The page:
“I had gone to a public hospital before,” says a female amputee in RJ

More than three months ago, the woman who was rushed to give birth at a private hospital in Rio and ended up having her hand and wrist amputated after the birth of her baby had to relearn once-simple activities. Waiting for answers, she struggles to overcome the daily limits of motherhood, she awaits the start of rehabilitation, the arrival of a prosthesis and the discovery of a new function in her work.

Gleice Kelly Gomes Silva, 24, had a two-hour meeting with doctors, mediators and the legal department at NotreDame Intermédica Women’s Hospital, in Jacarepaguá, west of the city, and was left disappointed.

I expected more from this meeting, honestly. I was offered a deal but declined. They said they will give me the prosthesis and rehabilitation, but that’s the minimum, right? They said I needed an ambulance equipped for the transfer, but there was none. They said they prioritized my life over my hand. But who can tell me that it was so?”

Now he awaits the result of the expert report, made by the IML (Medico Legal Institute) and the investigations conducted by the Regional Council of Medicine and the Public Prosecutor of Rio de Janeiro to get an answer. The hospital claims that there was no medical error and that the loss of the arm was not caused by the venous access, placed to administer drugs.

“I have searched various YouTube and TikTok content of people who have commented on my case. These health professionals explain and give different hypotheses about what led to the amputation, much more clearly than the hospital, inclusive.”

Amputee woman after giving birth tries to relearn simple skills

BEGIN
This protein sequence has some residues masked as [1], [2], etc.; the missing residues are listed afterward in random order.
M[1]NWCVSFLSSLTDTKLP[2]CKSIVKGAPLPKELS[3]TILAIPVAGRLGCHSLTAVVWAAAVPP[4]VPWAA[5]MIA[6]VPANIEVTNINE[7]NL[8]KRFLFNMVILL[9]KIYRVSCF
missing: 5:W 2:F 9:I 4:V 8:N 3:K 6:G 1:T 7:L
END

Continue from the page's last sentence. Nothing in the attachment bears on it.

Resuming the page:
challenges of motherhood

A mother of three, Gleice needs to relearn skills she previously took for granted, such as bathing, bottle feeding and diaper changing.

I tried to bathe my son, but I couldn’t. I need a support that is like a buoy to hold up the baby, this will make things much easier for me. I made friends with a girl on the internet who is a mother and she also has no arms. She sends me videos on how to change a diaper, how to take a bath, how to tie my hair back. She helped me a lot”.

Gleice’s support network has been instrumental in not going through this alone. In addition to her husband, she has the help of her mother, aunt, sister and mother-in-law, who provide daily support for her daily activities.

“As soon as my arm was amputated, my mother and husband went online to look for videos and ways to help me through it. Their help was very important to me.”

Gleice hasn’t yet adapted her home to the new routine, but she says she’s made an effort to live life as normally as possible.

“I really want the prosthesis, but I’m afraid my body will reject it, so it will be another frustration. My goal is to adjust to the way I am, because if it works, fine, if not, I’ll be fine.”

Since she was hospitalized, her milk has dried up and, therefore, she is unable to breastfeed the baby. Levi is bottle-fed. As soon as she was discharged, she received several diapers and cans from friends and work colleagues who came to visit her, but her supply of milk is already running out.

Professional life

The supermarket cashier still doesn’t know what role she will play in May when she returns to her work environment.

“They still don’t know what position I’m going to take and they said I might as well go back to the same position, but I confess I don’t want to, because I’m in the business of money. If there are any errors in counting the notes, the responsibility will be mine. They are already talking about which function I will stay, but I confess that I want to learn about another sector. I could stay in telesales, human resources or even the grocery store. Getting something is easier than dealing with money.”

The supermarket has started a rehabilitation program to help Gleice come back after maternity leave and holidays. Every week they call her and set up meetings to find out how the recovery process is going.